Astrobiology, Ethics and Earth’s Legacy: Surviving climate change could have extraterrestrial consequences
SPEAKER — Martin Fisk, College of Earth, Ocean, and Atmospheric Sciences
We value legacies. We leave them for our families, our communities, society, and the environment. But will the Earth leave a legacy for extraterrestrial civilizations? At Science Pub Corvallis on Nov. 4, Martin Fisk, emeritus professor at Oregon State University, will address that question.
“The chance that Earth leaves a legacy, that is, preserves evidence of our existence by passing information about us to extraterrestrial civilizations, improves as we increase the length of time that we maintain our ability for interplanetary communication,” says Fisk.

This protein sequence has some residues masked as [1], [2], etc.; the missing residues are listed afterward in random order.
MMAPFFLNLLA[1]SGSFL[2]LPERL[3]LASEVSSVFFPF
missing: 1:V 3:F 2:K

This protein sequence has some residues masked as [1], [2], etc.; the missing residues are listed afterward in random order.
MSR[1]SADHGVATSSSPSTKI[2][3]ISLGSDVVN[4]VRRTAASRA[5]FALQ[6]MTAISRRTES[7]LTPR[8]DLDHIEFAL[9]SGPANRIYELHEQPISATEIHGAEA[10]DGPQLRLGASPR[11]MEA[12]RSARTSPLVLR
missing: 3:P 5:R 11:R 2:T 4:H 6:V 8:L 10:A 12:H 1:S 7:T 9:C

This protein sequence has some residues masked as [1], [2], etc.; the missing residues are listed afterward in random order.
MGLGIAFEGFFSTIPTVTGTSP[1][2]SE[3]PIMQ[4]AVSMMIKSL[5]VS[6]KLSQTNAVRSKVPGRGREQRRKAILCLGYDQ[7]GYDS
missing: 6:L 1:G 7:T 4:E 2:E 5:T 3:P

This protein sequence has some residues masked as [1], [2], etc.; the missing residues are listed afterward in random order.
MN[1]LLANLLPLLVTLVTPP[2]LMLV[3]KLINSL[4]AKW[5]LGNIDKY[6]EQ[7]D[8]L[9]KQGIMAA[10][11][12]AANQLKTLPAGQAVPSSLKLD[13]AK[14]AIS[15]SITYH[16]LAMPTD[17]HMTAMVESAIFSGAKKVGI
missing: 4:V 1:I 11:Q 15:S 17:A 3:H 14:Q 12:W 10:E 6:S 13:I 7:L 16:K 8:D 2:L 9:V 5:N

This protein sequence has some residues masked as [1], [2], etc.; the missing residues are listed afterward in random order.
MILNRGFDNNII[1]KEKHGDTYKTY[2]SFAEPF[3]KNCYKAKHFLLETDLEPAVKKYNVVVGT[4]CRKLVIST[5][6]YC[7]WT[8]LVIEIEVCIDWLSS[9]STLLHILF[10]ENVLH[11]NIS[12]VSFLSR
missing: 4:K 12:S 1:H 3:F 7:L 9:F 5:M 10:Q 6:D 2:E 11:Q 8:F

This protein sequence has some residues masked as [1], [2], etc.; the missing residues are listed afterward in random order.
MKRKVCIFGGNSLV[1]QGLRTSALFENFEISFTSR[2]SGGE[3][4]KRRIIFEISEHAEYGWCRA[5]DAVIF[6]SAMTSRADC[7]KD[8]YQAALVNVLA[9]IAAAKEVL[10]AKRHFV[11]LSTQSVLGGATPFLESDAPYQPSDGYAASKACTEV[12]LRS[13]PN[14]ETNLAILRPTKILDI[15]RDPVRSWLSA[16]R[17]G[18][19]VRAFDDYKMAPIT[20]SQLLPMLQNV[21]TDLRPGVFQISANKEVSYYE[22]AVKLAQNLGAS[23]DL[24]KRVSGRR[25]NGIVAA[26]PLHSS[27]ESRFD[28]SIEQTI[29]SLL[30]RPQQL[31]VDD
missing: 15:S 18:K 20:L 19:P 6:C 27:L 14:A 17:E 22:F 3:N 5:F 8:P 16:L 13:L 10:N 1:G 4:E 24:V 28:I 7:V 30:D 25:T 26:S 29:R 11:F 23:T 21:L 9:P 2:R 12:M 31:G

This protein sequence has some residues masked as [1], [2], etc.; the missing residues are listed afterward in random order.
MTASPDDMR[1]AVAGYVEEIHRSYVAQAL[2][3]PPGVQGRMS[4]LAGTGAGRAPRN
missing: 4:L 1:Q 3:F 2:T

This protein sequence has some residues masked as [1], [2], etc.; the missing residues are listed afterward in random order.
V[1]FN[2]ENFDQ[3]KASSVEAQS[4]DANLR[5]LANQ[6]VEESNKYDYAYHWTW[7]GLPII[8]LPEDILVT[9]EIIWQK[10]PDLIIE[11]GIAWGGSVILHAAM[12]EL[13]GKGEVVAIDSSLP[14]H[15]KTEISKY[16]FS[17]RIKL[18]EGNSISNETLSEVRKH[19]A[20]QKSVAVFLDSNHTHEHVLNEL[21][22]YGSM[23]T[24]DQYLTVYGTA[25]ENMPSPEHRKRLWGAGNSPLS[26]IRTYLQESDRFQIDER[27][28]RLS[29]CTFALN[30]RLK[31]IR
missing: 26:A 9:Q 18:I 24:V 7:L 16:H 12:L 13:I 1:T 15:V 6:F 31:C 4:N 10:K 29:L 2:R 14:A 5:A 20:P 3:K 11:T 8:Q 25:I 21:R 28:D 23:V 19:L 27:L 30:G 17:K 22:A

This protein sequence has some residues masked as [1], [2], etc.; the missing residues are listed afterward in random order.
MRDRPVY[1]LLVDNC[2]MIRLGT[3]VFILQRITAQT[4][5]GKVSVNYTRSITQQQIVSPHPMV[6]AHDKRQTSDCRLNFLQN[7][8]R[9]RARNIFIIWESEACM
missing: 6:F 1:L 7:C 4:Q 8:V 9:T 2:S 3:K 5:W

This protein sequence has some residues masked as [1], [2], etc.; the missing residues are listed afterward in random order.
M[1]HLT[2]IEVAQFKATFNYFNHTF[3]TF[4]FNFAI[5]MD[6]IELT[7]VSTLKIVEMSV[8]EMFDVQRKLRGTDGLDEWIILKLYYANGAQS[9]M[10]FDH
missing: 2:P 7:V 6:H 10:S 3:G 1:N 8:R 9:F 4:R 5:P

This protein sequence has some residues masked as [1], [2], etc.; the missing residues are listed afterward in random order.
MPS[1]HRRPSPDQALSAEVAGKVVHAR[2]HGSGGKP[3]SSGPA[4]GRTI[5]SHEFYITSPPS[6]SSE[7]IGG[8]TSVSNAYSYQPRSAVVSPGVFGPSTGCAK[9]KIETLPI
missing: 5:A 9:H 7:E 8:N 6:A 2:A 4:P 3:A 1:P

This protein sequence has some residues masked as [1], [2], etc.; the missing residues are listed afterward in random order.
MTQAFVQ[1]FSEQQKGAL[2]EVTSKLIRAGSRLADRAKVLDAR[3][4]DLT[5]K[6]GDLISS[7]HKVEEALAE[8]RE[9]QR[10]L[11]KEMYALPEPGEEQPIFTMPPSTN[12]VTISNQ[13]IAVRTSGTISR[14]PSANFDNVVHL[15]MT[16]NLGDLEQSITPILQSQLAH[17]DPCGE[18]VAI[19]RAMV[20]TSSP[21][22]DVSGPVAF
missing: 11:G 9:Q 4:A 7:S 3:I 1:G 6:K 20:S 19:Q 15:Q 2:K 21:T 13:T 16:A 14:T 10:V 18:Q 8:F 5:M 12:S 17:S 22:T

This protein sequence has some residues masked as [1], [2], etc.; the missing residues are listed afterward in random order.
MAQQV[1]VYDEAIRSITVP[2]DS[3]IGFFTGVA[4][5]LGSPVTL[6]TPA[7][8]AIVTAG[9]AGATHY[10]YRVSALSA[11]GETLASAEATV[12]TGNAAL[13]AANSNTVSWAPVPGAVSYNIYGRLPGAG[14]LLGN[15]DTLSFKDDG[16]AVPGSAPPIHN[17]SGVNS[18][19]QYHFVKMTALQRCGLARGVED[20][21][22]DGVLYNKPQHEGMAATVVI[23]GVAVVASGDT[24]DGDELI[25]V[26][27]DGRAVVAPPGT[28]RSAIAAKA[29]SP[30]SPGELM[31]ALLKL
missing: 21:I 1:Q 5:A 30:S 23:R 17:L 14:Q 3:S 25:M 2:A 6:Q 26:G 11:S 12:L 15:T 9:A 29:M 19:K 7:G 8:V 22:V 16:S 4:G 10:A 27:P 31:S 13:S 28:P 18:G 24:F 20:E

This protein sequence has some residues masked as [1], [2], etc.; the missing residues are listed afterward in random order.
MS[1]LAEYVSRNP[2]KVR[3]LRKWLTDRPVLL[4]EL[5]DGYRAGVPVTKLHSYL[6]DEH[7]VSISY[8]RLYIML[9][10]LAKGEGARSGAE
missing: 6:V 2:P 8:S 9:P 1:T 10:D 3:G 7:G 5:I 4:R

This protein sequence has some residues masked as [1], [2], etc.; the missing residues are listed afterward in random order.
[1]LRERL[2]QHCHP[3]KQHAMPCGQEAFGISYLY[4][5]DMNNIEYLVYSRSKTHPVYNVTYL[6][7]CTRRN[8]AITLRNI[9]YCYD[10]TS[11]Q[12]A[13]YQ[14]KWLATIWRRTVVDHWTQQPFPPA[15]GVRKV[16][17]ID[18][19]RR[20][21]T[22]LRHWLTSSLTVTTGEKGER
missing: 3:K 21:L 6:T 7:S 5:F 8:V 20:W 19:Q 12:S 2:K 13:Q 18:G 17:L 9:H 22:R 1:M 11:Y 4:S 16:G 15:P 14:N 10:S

The issue may rest on what he calls “great filters,” planet-wide events that create barriers to the rise and persistence of intelligence. Earth has passed through several naturally occurring “great filters,” and a natural or man-made filter will someday end our civilization, he adds. If this happens before we communicate with intelligent life elsewhere in the universe, Earth will very likely not have a legacy.
He argues that the climate crisis could be a man-made “great filter,” which we have a chance to avert. “The decision to survive the climate crisis can be posed as an ethical conflict between the well-being and happiness of today’s current population and the well-being and happiness of future generations.”
Fisk will explore the potential number of exocivilizations who might detect us and the relationship between technological longevity and alien contact. He’ll consider how ethical decision-making could mitigate the climate crisis, maintain or improve standards of living and increase the chances that distant civilizations will contemplate our existence.
Monday, November 4 at 6:00pm to 8:00pm
Old World Deli 341 Southwest 2nd Street